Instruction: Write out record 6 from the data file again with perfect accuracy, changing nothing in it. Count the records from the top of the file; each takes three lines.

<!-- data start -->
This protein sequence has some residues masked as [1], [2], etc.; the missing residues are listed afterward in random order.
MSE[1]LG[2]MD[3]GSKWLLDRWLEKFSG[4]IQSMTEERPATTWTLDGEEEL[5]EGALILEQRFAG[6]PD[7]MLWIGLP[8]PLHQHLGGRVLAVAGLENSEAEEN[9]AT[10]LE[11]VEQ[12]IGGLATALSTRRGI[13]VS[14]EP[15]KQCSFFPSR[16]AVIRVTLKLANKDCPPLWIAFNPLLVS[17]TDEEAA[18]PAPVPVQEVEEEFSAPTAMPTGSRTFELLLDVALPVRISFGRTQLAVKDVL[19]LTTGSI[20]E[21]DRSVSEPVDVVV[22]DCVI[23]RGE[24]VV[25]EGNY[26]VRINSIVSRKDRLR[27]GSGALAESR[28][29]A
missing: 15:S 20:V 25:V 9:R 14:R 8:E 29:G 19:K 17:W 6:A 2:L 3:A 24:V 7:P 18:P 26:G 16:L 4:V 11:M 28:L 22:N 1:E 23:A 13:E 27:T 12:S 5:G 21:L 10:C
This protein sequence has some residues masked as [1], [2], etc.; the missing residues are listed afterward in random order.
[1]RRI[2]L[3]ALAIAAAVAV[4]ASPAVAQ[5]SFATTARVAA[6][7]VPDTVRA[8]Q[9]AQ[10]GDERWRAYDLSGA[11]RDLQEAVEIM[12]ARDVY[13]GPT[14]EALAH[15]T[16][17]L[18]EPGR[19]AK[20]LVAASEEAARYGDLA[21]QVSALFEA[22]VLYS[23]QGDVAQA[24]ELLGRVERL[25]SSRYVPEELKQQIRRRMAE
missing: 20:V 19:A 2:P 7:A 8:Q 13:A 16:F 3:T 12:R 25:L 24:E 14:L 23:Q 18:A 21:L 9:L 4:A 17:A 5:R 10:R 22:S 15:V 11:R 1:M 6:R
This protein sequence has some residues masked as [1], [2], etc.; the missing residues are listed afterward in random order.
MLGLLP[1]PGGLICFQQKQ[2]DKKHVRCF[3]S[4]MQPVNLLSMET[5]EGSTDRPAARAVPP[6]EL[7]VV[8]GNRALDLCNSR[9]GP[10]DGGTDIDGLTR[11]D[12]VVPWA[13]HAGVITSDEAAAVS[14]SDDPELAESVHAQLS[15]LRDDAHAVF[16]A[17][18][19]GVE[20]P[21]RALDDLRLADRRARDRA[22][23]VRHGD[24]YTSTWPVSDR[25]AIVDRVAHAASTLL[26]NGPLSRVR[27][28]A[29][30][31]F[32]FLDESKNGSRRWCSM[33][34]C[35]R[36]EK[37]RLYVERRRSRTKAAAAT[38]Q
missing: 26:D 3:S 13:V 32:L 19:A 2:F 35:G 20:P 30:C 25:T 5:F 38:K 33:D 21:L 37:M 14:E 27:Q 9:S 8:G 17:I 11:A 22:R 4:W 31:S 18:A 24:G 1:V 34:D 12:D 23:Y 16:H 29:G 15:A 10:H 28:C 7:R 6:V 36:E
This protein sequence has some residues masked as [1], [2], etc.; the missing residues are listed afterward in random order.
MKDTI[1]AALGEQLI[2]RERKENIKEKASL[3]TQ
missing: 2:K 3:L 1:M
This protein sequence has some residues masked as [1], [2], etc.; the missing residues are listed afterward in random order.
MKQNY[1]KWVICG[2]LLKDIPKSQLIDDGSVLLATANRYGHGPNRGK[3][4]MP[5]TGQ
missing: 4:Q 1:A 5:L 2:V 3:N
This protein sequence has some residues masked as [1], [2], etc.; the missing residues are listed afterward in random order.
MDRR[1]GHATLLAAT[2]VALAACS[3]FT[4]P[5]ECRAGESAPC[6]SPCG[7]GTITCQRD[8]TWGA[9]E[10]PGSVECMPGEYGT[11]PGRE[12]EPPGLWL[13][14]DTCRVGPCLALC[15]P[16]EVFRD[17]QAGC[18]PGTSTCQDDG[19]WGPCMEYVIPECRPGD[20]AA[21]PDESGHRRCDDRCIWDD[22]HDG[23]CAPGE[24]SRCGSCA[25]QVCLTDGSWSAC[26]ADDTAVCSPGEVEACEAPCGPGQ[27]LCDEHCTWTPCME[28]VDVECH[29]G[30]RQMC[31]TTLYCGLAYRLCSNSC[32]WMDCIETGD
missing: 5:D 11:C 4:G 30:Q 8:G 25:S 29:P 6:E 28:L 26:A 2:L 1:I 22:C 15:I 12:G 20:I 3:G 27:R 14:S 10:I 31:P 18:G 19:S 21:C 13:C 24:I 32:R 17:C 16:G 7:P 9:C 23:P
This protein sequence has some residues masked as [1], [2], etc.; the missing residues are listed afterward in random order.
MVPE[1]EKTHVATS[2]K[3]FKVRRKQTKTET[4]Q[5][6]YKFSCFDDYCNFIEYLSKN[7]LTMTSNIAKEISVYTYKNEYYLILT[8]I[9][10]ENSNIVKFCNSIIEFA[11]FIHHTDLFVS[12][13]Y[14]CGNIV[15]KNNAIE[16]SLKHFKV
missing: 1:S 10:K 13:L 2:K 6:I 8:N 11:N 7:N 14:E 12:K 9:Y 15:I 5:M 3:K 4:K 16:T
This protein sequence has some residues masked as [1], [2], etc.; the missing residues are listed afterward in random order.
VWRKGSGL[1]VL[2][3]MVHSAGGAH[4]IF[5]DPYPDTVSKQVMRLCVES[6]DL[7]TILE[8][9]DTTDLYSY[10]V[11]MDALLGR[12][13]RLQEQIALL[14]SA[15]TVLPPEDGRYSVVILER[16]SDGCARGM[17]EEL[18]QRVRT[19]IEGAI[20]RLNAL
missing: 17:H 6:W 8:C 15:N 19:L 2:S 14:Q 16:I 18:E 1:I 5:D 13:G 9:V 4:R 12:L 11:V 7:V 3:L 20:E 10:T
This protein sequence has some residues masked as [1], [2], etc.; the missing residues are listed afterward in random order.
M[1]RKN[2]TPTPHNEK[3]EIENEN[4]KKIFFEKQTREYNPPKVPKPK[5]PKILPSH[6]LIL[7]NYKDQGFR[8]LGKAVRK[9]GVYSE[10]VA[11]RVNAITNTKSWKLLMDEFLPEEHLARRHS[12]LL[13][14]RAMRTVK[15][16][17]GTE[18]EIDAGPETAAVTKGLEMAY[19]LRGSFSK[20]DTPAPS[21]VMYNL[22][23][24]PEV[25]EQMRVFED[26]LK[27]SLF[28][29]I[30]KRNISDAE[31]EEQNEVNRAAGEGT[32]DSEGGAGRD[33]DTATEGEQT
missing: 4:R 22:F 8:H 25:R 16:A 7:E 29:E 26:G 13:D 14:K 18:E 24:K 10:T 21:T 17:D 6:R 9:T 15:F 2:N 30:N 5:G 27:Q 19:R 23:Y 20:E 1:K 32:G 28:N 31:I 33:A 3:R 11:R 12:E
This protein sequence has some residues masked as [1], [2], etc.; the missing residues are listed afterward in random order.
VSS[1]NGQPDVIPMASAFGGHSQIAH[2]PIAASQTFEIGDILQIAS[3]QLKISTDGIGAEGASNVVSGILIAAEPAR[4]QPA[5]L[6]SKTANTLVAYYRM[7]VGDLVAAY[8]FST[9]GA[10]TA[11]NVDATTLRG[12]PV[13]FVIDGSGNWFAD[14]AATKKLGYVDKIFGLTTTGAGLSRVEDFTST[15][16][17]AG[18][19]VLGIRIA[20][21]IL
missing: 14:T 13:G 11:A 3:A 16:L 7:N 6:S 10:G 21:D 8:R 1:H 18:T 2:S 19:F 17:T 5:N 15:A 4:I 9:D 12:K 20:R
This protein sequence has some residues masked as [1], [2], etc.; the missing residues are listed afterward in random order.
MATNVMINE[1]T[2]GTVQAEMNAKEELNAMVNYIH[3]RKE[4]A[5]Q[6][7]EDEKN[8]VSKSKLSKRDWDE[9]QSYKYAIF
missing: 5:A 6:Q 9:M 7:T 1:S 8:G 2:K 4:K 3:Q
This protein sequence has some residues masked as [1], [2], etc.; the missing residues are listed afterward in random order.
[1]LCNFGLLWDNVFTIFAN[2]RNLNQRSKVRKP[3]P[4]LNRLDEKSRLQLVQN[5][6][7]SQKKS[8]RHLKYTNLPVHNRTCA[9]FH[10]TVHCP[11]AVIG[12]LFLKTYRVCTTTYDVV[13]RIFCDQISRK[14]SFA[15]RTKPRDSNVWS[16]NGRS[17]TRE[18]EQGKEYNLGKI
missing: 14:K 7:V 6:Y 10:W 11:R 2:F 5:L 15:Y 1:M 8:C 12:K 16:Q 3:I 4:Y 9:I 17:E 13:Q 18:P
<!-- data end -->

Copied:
This protein sequence has some residues masked as [1], [2], etc.; the missing residues are listed afterward in random order.
MDRR[1]GHATLLAAT[2]VALAACS[3]FT[4]P[5]ECRAGESAPC[6]SPCG[7]GTITCQRD[8]TWGA[9]E[10]PGSVECMPGEYGT[11]PGRE[12]EPPGLWL[13][14]DTCRVGPCLALC[15]P[16]EVFRD[17]QAGC[18]PGTSTCQDDG[19]WGPCMEYVIPECRPGD[20]AA[21]PDESGHRRCDDRCIWDD[22]HDG[23]CAPGE[24]SRCGSCA[25]QVCLTDGSWSAC[26]ADDTAVCSPGEVEACEAPCGPGQ[27]LCDEHCTWTPCME[28]VDVECH[29]G[30]RQMC[31]TTLYCGLAYRLCSNSC[32]WMDCIETGD
missing: 5:D 11:C 4:G 30:Q 8:G 25:S 29:P 6:E 28:L 26:A 2:L 1:I 22:C 15:I 12:G 20:I 3:G 27:R 14:S 10:I 31:P 18:G 19:S 21:C 13:C 24:I 32:R 17:C 16:G 7:P 9:C 23:P